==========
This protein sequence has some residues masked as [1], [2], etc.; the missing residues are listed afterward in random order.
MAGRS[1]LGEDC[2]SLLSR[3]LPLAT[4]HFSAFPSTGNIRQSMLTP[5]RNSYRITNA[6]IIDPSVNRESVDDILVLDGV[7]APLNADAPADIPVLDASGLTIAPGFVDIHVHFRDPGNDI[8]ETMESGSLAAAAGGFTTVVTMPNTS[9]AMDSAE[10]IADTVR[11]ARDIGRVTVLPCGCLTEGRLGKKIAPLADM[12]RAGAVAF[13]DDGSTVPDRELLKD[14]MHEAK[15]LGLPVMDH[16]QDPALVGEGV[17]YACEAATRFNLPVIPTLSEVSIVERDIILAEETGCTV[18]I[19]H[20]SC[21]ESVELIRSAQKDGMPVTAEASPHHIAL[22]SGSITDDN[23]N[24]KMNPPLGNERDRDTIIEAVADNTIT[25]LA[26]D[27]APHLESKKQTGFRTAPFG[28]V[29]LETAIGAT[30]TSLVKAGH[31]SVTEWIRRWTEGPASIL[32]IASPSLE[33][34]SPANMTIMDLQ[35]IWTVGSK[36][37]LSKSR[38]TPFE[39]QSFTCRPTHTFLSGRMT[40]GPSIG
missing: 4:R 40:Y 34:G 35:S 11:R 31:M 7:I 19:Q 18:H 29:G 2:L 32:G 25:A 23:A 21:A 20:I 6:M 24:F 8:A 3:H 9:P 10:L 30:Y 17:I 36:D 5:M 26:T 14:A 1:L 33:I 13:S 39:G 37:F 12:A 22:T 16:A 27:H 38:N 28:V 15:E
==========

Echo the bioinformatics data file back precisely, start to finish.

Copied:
This protein sequence has some residues masked as [1], [2], etc.; the missing residues are listed afterward in random order.
MAGRS[1]LGEDC[2]SLLSR[3]LPLAT[4]HFSAFPSTGNIRQSMLTP[5]RNSYRITNA[6]IIDPSVNRESVDDILVLDGV[7]APLNADAPADIPVLDASGLTIAPGFVDIHVHFRDPGNDI[8]ETMESGSLAAAAGGFTTVVTMPNTS[9]AMDSAE[10]IADTVR[11]ARDIGRVTVLPCGCLTEGRLGKKIAPLADM[12]RAGAVAF[13]DDGSTVPDRELLKD[14]MHEAK[15]LGLPVMDH[16]QDPALVGEGV[17]YACEAATRFNLPVIPTLSEVSIVERDIILAEETGCTV[18]I[19]H[20]SC[21]ESVELIRSAQKDGMPVTAEASPHHIAL[22]SGSITDDN[23]N[24]KMNPPLGNERDRDTIIEAVADNTIT[25]LA[26]D[27]APHLESKKQTGFRTAPFG[28]V[29]LETAIGAT[30]TSLVKAGH[31]SVTEWIRRWTEGPASIL[32]IASPSLE[33][34]SPANMTIMDLQ[35]IWTVGSK[36][37]LSKSR[38]TPFE[39]QSFTCRPTHTFLSGRMT[40]GPSIG
missing: 4:R 40:Y 34:G 35:S 11:R 31:M 7:I 19:Q 18:H 29:G 2:L 32:G 25:A 23:A 21:A 20:I 6:M 24:F 8:A 3:H 9:P 10:L 30:Y 17:I 36:D 5:M 26:T 14:A 1:L 33:I 13:S 39:G 37:F 12:A 22:T 16:A 27:H 38:N 28:V 15:E